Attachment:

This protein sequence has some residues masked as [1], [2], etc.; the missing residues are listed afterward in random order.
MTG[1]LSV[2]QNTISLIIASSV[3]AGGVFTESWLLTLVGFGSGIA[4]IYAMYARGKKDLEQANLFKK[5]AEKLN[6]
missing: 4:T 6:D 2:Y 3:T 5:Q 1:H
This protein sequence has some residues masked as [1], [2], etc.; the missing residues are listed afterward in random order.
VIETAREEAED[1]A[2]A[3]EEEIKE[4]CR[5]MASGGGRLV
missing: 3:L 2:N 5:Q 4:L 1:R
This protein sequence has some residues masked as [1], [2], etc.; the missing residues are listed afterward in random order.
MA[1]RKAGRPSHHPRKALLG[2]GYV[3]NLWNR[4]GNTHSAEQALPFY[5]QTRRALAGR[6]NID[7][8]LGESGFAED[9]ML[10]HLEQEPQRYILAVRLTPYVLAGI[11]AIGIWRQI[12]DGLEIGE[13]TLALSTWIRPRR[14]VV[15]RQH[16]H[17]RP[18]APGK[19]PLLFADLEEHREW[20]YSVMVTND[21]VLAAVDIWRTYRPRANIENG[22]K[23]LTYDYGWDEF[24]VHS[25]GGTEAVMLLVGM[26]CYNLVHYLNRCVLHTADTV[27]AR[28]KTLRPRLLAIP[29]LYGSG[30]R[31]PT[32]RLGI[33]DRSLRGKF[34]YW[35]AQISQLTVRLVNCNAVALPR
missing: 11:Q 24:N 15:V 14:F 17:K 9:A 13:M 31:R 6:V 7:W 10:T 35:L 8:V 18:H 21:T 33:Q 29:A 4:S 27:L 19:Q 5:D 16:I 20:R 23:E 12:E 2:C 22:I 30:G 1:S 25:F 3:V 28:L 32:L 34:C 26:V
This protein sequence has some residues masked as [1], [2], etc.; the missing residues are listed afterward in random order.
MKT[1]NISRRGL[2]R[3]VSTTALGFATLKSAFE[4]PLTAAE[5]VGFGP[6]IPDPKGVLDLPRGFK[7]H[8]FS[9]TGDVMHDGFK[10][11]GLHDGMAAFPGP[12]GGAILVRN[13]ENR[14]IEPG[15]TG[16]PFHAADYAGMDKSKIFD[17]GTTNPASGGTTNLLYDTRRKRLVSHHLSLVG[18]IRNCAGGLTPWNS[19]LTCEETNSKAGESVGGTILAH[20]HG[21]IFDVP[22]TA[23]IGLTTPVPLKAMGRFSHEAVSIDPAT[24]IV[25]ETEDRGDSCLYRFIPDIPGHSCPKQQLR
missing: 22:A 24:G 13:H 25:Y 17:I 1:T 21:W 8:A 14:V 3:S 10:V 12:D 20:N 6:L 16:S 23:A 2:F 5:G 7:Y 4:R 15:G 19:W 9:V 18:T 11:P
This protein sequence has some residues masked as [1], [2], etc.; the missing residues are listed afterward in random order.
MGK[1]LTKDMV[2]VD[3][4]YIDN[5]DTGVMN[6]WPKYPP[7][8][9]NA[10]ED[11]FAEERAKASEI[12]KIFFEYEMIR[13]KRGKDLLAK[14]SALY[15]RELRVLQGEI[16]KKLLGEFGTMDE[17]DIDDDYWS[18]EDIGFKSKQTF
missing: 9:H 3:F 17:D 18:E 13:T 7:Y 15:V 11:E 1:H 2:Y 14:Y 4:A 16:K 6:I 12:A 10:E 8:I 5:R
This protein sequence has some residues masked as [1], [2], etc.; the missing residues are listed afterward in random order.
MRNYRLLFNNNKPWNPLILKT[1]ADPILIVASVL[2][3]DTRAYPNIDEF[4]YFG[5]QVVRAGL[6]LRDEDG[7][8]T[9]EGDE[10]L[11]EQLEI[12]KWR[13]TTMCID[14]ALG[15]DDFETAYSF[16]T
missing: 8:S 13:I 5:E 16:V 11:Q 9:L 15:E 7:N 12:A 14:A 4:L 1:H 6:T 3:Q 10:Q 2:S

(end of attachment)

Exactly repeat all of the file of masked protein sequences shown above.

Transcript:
This protein sequence has some residues masked as [1], [2], etc.; the missing residues are listed afterward in random order.
MTG[1]LSV[2]QNTISLIIASSV[3]AGGVFTESWLLTLVGFGSGIA[4]IYAMYARGKKDLEQANLFKK[5]AEKLN[6]
missing: 4:T 6:D 2:Y 3:T 5:Q 1:H
This protein sequence has some residues masked as [1], [2], etc.; the missing residues are listed afterward in random order.
VIETAREEAED[1]A[2]A[3]EEEIKE[4]CR[5]MASGGGRLV
missing: 3:L 2:N 5:Q 4:L 1:R
This protein sequence has some residues masked as [1], [2], etc.; the missing residues are listed afterward in random order.
MA[1]RKAGRPSHHPRKALLG[2]GYV[3]NLWNR[4]GNTHSAEQALPFY[5]QTRRALAGR[6]NID[7][8]LGESGFAED[9]ML[10]HLEQEPQRYILAVRLTPYVLAGI[11]AIGIWRQI[12]DGLEIGE[13]TLALSTWIRPRR[14]VV[15]RQH[16]H[17]RP[18]APGK[19]PLLFADLEEHREW[20]YSVMVTND[21]VLAAVDIWRTYRPRANIENG[22]K[23]LTYDYGWDEF[24]VHS[25]GGTEAVMLLVGM[26]CYNLVHYLNRCVLHTADTV[27]AR[28]KTLRPRLLAIP[29]LYGSG[30]R[31]PT[32]RLGI[33]DRSLRGKF[34]YW[35]AQISQLTVRLVNCNAVALPR
missing: 11:Q 24:N 15:V 14:F 17:K 9:A 13:M 31:R 6:V 7:W 10:T 35:L 8:V 18:H 21:T 33:Q 29:A 4:S 27:L 19:Q 5:D 16:I 20:R 23:E 12:E 2:C 22:I 30:G 1:S 25:F 3:V 28:L 32:L 34:C 26:V
This protein sequence has some residues masked as [1], [2], etc.; the missing residues are listed afterward in random order.
MKT[1]NISRRGL[2]R[3]VSTTALGFATLKSAFE[4]PLTAAE[5]VGFGP[6]IPDPKGVLDLPRGFK[7]H[8]FS[9]TGDVMHDGFK[10][11]GLHDGMAAFPGP[12]GGAILVRN[13]ENR[14]IEPG[15]TG[16]PFHAADYAGMDKSKIFD[17]GTTNPASGGTTNLLYDTRRKRLVSHHLSLVG[18]IRNCAGGLTPWNS[19]LTCEETNSKAGESVGGTILAH[20]HG[21]IFDVP[22]TA[23]IGLTTPVPLKAMGRFSHEAVSIDPAT[24]IV[25]ETEDRGDSCLYRFIPDIPGHSCPKQQLR
missing: 22:A 24:G 13:H 25:Y 17:I 1:T 21:W 8:A 14:V 3:S 10:V 12:D 20:N 6:L 16:S 23:A 2:F 5:G 7:Y 4:R 15:G 19:W 9:V 18:T 11:P
This protein sequence has some residues masked as [1], [2], etc.; the missing residues are listed afterward in random order.
MGK[1]LTKDMV[2]VD[3][4]YIDN[5]DTGVMN[6]WPKYPP[7][8][9]NA[10]ED[11]FAEERAKASEI[12]KIFFEYEMIR[13]KRGKDLLAK[14]SALY[15]RELRVLQGEI[16]KKLLGEFGTMDE[17]DIDDDYWS[18]EDIGFKSKQTF
missing: 9:H 3:F 17:D 18:E 13:T 7:Y 15:V 11:E 1:H 2:Y 14:Y 4:A 16:K 6:I 12:A 10:E 8:I 5:R
This protein sequence has some residues masked as [1], [2], etc.; the missing residues are listed afterward in random order.
MRNYRLLFNNNKPWNPLILKT[1]ADPILIVASVL[2][3]DTRAYPNIDEF[4]YFG[5]QVVRAGL[6]LRDEDG[7][8]T[9]EGDE[10]L[11]EQLEI[12]KWR[13]TTMCID[14]ALG[15]DDFETAYSF[16]T
missing: 8:S 13:I 5:E 16:V 11:Q 9:L 15:E 7:N 12:A 14:A 4:L 1:H 6:T 3:Q 10:Q 2:S